There are besides some representations of altars modelled in the form of the Crur Ansata, (a form of structure which appears to have extended from the Egyptians to the Druids,) and as these figures have nothing in common with either a key or an agricultural instrument, the fact annibilates both those inferences at once. Looking at my argument, therefore, in the most sceptical point, granting that the same model was applied to objects so very dissimilar, still the fair inference is, that the form of the temple, of the altar, and the tomb, among a people so scrupulously religious as the Égyptians, preceded, if not originated, the shape of the key and the drill; and it is most probable that the figure einployed was a religious symbol, applied to arts, inventions and employments, wbich were fancifully conceived to be of a religious character. That the cross is a key or a drill, is at all events a surmise ; but that the figures I allude to are altars no one can doubt. (See Denon, plate 35. 4to Ed)

Indeed, the improbability of the Crux Ansata being any thing but an abstract syinbol is increased by a farther investigation of the subject. And it is not a little curious, that this cross in antient times was evidently borne as an ensign, like that of the latter

! Witness those at Lycopolis. The temples of Benares and Maltra are built in this form,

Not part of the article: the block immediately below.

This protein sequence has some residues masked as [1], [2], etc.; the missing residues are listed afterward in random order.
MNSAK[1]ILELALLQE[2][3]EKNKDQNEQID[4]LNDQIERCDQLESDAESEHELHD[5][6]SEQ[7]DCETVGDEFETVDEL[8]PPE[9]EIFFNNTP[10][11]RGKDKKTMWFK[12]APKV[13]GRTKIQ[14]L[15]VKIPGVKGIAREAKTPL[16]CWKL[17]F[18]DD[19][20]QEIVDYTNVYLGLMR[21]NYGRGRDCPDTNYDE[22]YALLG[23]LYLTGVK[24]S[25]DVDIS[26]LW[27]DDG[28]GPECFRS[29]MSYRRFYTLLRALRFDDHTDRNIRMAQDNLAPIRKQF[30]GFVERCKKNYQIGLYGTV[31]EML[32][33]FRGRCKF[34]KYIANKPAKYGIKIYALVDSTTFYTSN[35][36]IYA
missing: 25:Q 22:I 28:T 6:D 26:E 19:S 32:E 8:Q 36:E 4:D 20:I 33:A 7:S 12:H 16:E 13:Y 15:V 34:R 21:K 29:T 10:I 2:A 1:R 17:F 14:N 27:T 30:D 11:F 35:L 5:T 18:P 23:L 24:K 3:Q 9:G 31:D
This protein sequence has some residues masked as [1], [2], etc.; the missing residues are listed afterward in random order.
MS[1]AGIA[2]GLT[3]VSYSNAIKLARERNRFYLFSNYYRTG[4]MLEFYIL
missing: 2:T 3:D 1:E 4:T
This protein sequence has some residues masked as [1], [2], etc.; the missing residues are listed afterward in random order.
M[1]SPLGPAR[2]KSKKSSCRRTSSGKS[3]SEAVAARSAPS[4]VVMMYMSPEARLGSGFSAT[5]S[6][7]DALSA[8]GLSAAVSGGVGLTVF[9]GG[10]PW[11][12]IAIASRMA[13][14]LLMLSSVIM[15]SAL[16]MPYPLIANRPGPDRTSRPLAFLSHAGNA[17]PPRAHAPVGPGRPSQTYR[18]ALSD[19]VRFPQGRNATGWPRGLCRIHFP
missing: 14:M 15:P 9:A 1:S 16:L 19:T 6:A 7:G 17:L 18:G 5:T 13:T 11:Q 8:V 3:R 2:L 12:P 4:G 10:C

Roman Empire, or those of modern Christian princes. With the lower limb extended it was the Egyptian banner, and served as a support to the ciest or device of their various cities, as a Lion for Leontopolis, a Goat for Panopolis, &c. &c.; (a circumstance which, by the way, proves that this singular people was the inventor of this as well as almost of every other art. The old banner of Persia, as appears from the sculptures at Shapour, was also a cross with the addition of a globe to each of the three upper arms, by which no doubt some piece of theology similar to that of the globe, the wing, and the serpent, was implied. The Lombards adopted a banner in every respect similar; a fact, which would seem to imply some remote connexion between the two races. It also appears upon some reverses of Saxon coins; and has descended from the Lombards to their descendants, the Pawnbrokers, whose device it is. On all occasions but the latter, it seems to have preserved its religious character. Banners have always been consecrated things : perhaps originally they were talismans or palladia, stamped with the sign of the place or person's tutelary deity; but that, among the Egyptians, they were of a description decisively religious cannot be doubted. For, there is extant in Kircher, (I believe copied from the Pamphilian Obelisk at Rome,) a prolonged Crur Ansata, with a horned serpent suspended upon it; which, as is well known, was a symbol of creative wisdom or the demiurgic deity. Indeed, this representation is almost in all respects similar to the model adopted by modern artists in portraying the brazen serpent in the wilderness, a circumstance, in truth, of very extraordinary coincidence : as that symbol is admitted to have been a type of the great Christian Atonement.